ARTstor, in partnership with the Society of Architectural Historians, is pleased to announce its sponsorship of a forthcoming Guide to Best Practice for the use of Quick Time Virtual Reality (QTVR) in documenting archaeological, architectural and other cultural heritage sites. The Institute for Advanced Technology in the Humanities (IATH) at the University of Virginia is coordinating the production of this much-needed guide.

Quick Time Virtual Reality (QTVR) is playing an increasingly important role documenting the history of architecture. QTVR panoramas provide the beholder with a powerful new sense of spatiality and the interconnectedness of the different parts of a building, monument or site; they hold the promise of transforming the teaching and the study of architectural history and archaeology. QTVR can potentially free teachers from their traditional dependence upon still images. It can help them to put art into its context and to take their students on surrogate tours of complex works of architecture. And yet QTVR panoramas are not easy to make in a way that ensures high quality imagery, a long “shelf life” for the QTVR as technology advances, proper attention to legal and ethical issues related to copyright and cultural patrimony, and comprehensibility and usability from the user’s point of view. In the absence of recognized standards for the creation of QTVR panoramas, what is needed is a “best practice” guide, focusing especially but not exclusively on QTVR. Such a guide will make it easier for scholars and photographers to produce 360-degree digital panoramas of sufficient quality to meet the needs of students and scholars in the field of architectural history for years to come.

The forthcoming guide will address such key topics as:

  • The history and use of panoramic photography;
  • Pre-production issues such as defining goals, selecting the site and site nodes, taking into account environmental considerations and scheduling, selecting equipment, access issues and budget;
  • Copyright and permissions;
  • Production issues such as types of digital panorama photography and structures, file formats, image capturing systems, workflow, lighting, site documentation, and short-term backup and storage;
  • Related media such as audio and video;
  • Post-production work, including stitching and rendering, data and documentation standards;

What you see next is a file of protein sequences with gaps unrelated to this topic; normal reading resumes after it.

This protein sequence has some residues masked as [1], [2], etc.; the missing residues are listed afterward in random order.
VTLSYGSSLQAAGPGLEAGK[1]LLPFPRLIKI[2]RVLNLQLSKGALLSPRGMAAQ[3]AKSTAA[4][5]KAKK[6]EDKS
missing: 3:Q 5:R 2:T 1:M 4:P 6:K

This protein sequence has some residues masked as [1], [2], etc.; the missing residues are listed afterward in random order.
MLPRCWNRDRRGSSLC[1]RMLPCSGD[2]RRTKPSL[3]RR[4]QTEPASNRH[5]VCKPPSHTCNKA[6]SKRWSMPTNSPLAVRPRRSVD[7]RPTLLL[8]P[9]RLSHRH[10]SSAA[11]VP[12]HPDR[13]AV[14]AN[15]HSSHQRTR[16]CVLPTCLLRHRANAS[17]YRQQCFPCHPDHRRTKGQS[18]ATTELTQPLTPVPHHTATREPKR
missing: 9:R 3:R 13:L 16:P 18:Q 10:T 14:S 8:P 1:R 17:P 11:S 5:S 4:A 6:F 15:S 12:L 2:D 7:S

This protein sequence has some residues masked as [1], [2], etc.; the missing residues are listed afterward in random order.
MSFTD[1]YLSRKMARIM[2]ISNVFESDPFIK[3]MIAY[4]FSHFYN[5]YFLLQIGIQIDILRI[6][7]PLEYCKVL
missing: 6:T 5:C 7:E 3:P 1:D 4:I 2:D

• Viewing, publication and use, including resource delivery and user issues;
  • Storage and preservation.

Appendices will include a directory of relevant organizations, workflow diagrams, sample floor plans, checklists, guides to permissions, customs, copyright and laws in example countries, sample legal forms, workflow for image capture, pre-processing, stitching and rendering, batch scripts, metadata tables, recommended viewer platforms, browsers and viewers, case studies, glossary, bibliography and references.

The Institute for Advanced Technology in the Humanities (IATH) is a research unit of the University of Virginia. Its goal is to explore and develop information technology as a tool for scholarly humanities research. To that end, it provides IATH Fellows with consulting, technical support, applications development, and networked publishing facilities. IATH also cultivates partnerships and participates in humanities computing initiatives with libraries, publishers, information technology companies, scholarly organizations, and other groups residing at the intersection of computers and cultural heritage.

The Society of Architectural Historians (SAH) is an international not-for-profit membership organization that promotes the study and preservation of the built environment worldwide. The Society’s 3,500 members include architectural historians, architects, preservationists, students, professionals in allied fields and the interested public. Founded in 1940, membership in SAH is open to everyone, regardless of profession or expertise, who is interested in the study, interpretation, and protection of historically significant buildings, sites, cities and landscapes. The forthcoming Guide to Best Practices in QTVR will be widely disseminated in 2007.